Since July 1st, fitness-loving Ontarians have had to swallow an 8% increase in their gym memberships, workout gear, protein shakes, swimming lessons, etc……thanks to the HST.
Also since July 1st, industry groups like the Fitness Industry Council of Canada along with some municipal governments have been pressuring the Ontario government to introduce a “non-refundable provincial income tax credit patterned after the federal “Children’s Fitness Tax Credit”.
So, it should come as no surprise that yesterday, Premier McGuinty held a press conference at a Toronto YMCA to announce his new brand spanking new Children’s Activity Tax Credit.
- Allows parents to claim up to $500 of eligible expenses per child on sports, arts and other activities incurred on or after Jan. 1, 2010.
- Families would receive a refundable tax credit worth up to $50 per child under 16 years of age, and up to $100 for a child under the age of 18 with a disability.
- And according to the gov’t, this tax credit would provide about $75-million each year to assist the cost of registering kids in programs and would benefit 1.8 million children.
Analysis of “The Plan”
According to the official government opposition…
- “The government basically put a tax on children’s activities and then a couple months later turns around and provides a tax credit,” said NDP leader Andrea Horwath.
- “The tax credit, in many cases, won’t make up for the amount of dollars being gouged from families,” she added.
Let’s test that theory…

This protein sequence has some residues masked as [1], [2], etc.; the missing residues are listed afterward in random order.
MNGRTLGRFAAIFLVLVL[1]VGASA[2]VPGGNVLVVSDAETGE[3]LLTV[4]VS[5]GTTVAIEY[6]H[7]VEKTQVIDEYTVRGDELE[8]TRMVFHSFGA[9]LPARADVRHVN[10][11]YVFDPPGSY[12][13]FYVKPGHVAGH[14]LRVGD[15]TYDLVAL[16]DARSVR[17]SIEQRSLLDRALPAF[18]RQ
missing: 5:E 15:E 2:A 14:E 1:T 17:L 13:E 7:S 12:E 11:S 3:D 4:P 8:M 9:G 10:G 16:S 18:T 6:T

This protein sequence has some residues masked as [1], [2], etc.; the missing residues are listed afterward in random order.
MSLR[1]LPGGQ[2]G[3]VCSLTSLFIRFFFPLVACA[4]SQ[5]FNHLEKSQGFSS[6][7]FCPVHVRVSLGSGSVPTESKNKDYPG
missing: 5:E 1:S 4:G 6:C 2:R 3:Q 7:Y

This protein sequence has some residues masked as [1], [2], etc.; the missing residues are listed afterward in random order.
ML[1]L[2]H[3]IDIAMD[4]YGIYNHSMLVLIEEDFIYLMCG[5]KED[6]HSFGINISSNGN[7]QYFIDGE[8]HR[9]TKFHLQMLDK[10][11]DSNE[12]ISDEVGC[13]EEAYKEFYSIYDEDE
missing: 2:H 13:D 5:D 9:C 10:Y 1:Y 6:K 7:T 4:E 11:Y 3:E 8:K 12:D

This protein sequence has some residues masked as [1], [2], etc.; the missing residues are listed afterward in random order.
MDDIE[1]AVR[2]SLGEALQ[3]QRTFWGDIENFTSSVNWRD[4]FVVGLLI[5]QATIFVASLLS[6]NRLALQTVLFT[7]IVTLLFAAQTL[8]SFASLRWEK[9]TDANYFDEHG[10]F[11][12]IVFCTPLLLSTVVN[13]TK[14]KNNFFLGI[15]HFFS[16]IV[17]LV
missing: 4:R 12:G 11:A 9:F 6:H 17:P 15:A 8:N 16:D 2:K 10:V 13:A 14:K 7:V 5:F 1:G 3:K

- If a parent spends $500 on her kid’s burgeoning hockey career, she pays an additional 8% or $40 in new HST tax – Boooo!!!!
- But thanks to the new tax credit, she gets $50 back on her tax return – Woo Hoo!!! Free government money!!!
Unless….she keeps spending money on her kid’s physical fitness…and ends up paying more in HST than she receives via the tax credit.
And considering that the prototypical Canadian parent spends thousands of dollars on their little Crosbys & Ovechkins, odds are that the $50 Ontario tax credit is just going to be a proverbial drop in the HST bucket.
But, what about all of those low-income Canadian parents who can’t afford to put their kids into hockey in the first place?
Maybe this tax credit was designed for them.
Maybe this tax credit is going to help Ontario’s low-income families become more active & reduce their high levels of obesity.
According to this research, only 28.2 % of “low income” parents claimed the federal fitness tax credit for the 2007 tax year, while approximately 55 % of “high income” parents in the highest income quartile had claimed it.
Based on this data, the researchers concluded that “household income was a significant factor in whether Canadian parents were more likely to report their child being in organized physical activities, and if the parent was more likely to be aware of and claim the CFTC”.
“It appears that a tax credit such as the CFTC will only benefit those people who can afford to pay the costs of registration for a PA program and carry that burden through to the end of the tax year.”
I have no reason to doubt that Premier McGuinty is genuinely interested in helping Ontario’s kids become more physically active.
However, this tax credit idea seems:
- Politically self serving, and
And when you consider that 87% of Canadian kids are not getting their recommended daily amount of exercise, perhaps we should take the estimated $75 million in tax credits and spend them in a more effective fashion.
For example…. $75 million would pay for 1250 new fitness parks.…that Ontarians could use…for FREE.